Painting On Fabric

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There are so many ways to paint fabric.

Craftsmen decorate clothing, bags, tablecloths and quilted wall hangings with paint.

Artists, searching for new ways to create their art, explore new supports and mediums as a way to expand their repertoire.

Painting on fabric is an intriguing method, worth checking out.

A student can investigate this diverse and widespread craft for years and still find new methods and techniques to conquer.

A World Of Fabrics

Most fabrics are useful as paint supports. Various fibers will behave differently, and the choice of paint varies for each fabric and technique. Natural fibers are popular with artists, but synthetics can be used with wonderful results.

It is important to remove the sizing from the fabric before painting, as the chemicals can potentially undermine the paint absorption and appearance of the paint. When pre-washing and drying the cloth, do not use fabric softener, as this will also add a chemical to the fiber.

Silk and cotton are standard choices, but synthetic blends work well, and may be far less costly. When making a fabric choice, be sure to read the label for fiber content and washing instructions. Some fabrics shrink. Other synthetic fibers must be ironed on a low setting to prevent melting. Be familiar with the characteristics of the fabric to avoid disastrous mistakes through improper handling.

Mediums To Dye For

Although most mediums can be used for fabric painting, there are a number of manufacturers producing paints and dyes specifically for the fiber artist. The variety is vast, with textures, colors, dimensional paint and special effects that will keep a craftsman drooling and broke.

Medium for wearing apparel is necessarily produced to maintain a soft, pliable texture that is waterproof and will not crack or leech color. There are metallic and glitter formulations, as well as paint that puffs into three dimension when applied to the cloth. Each has its own peculiarity, so reading and following the manufacturer’s instruction is important. These paints are easy to work with, and make clothing fun, personal and have a designer style that is very marketable.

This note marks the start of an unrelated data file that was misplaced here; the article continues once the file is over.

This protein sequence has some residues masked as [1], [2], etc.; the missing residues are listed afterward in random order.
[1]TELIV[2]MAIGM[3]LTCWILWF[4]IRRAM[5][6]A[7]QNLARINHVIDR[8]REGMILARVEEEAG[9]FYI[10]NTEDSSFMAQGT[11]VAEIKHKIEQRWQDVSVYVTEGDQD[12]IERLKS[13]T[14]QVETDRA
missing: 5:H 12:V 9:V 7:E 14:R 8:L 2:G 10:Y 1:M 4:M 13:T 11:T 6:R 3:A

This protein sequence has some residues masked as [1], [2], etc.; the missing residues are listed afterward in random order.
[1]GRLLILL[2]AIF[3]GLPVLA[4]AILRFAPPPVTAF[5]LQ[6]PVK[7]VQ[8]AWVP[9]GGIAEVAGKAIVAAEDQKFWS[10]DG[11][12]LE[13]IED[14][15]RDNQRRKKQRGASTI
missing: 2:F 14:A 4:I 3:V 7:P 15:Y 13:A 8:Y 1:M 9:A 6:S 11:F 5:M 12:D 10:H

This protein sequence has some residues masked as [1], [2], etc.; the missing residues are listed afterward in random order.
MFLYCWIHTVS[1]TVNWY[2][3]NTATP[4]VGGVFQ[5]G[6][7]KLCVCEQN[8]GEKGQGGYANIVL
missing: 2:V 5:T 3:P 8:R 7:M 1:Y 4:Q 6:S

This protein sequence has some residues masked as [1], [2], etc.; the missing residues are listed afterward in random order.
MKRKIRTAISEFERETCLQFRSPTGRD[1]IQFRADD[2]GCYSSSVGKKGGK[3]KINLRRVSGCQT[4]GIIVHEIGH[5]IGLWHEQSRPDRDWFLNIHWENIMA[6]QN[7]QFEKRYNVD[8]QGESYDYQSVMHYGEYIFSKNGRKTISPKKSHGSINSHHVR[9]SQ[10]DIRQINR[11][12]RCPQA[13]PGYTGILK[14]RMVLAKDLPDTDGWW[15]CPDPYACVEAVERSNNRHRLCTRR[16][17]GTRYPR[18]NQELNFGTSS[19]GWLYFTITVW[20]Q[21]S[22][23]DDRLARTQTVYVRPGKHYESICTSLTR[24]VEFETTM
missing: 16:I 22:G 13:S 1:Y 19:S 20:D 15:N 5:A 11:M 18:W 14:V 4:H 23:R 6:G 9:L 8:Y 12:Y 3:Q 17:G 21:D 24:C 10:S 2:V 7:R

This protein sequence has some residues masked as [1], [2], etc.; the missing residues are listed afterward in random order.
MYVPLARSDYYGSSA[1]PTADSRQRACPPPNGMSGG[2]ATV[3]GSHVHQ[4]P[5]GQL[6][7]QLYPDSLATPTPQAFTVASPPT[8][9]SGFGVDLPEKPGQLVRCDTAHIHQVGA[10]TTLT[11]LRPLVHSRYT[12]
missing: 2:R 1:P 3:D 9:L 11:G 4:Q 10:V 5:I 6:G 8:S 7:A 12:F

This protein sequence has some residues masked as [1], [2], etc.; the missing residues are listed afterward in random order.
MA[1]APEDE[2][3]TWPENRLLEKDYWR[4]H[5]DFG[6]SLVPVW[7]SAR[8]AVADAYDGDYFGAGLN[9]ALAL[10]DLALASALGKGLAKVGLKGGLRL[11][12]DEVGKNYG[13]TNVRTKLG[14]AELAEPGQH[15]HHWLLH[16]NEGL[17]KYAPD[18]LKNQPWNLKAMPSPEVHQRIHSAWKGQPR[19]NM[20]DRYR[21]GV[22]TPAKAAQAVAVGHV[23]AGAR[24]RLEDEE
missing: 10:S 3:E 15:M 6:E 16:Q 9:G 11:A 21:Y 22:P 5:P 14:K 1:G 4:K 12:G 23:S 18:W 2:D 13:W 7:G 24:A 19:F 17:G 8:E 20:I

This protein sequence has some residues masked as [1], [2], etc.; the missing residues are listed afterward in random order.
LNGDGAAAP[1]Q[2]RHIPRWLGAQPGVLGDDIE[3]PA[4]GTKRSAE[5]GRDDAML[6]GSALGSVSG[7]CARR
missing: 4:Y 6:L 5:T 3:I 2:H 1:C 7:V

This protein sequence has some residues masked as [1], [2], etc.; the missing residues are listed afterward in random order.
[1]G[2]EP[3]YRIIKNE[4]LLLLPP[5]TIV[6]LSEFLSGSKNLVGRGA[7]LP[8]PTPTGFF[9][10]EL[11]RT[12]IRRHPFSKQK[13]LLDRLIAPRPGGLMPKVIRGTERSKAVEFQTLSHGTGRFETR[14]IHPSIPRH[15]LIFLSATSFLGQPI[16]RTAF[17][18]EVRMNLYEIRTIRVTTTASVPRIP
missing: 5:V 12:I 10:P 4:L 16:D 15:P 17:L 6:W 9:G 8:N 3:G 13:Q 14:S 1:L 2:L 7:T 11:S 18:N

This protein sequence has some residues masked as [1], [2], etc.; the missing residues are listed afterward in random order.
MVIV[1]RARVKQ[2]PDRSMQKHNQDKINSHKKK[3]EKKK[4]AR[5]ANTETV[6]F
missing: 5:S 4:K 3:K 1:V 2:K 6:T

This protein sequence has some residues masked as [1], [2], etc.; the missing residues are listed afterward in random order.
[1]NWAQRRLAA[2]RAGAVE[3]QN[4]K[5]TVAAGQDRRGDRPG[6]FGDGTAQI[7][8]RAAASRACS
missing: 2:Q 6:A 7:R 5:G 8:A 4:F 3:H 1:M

Living And Dyeing

An artist has many choices for dyeing cloth. Wax resist, batik, freehand painting and dipping are all ways in which color and designs are incorporated on the fabric.

Using tie-dye and dipping methods, the results are apt to be controlled chaos, with wild and exciting patterns and colors.

Cloth is dyed to prepare fabric for other uses. A craftsman may dye yards of fabric to sew into clothing or accessories. A few feet of silk, custom dyed, is a lovely scarf in the making. Some craftsmen produce dyed yardage with the intent to sell, while others dye the fabric to produce their own garments and accessories.

There are many methods of dyeing fabrics and countless variations to try. Some are time consuming, others quick and simple. An artist can even custom dye fabric, which he will then use as a support for further painting and embellishing.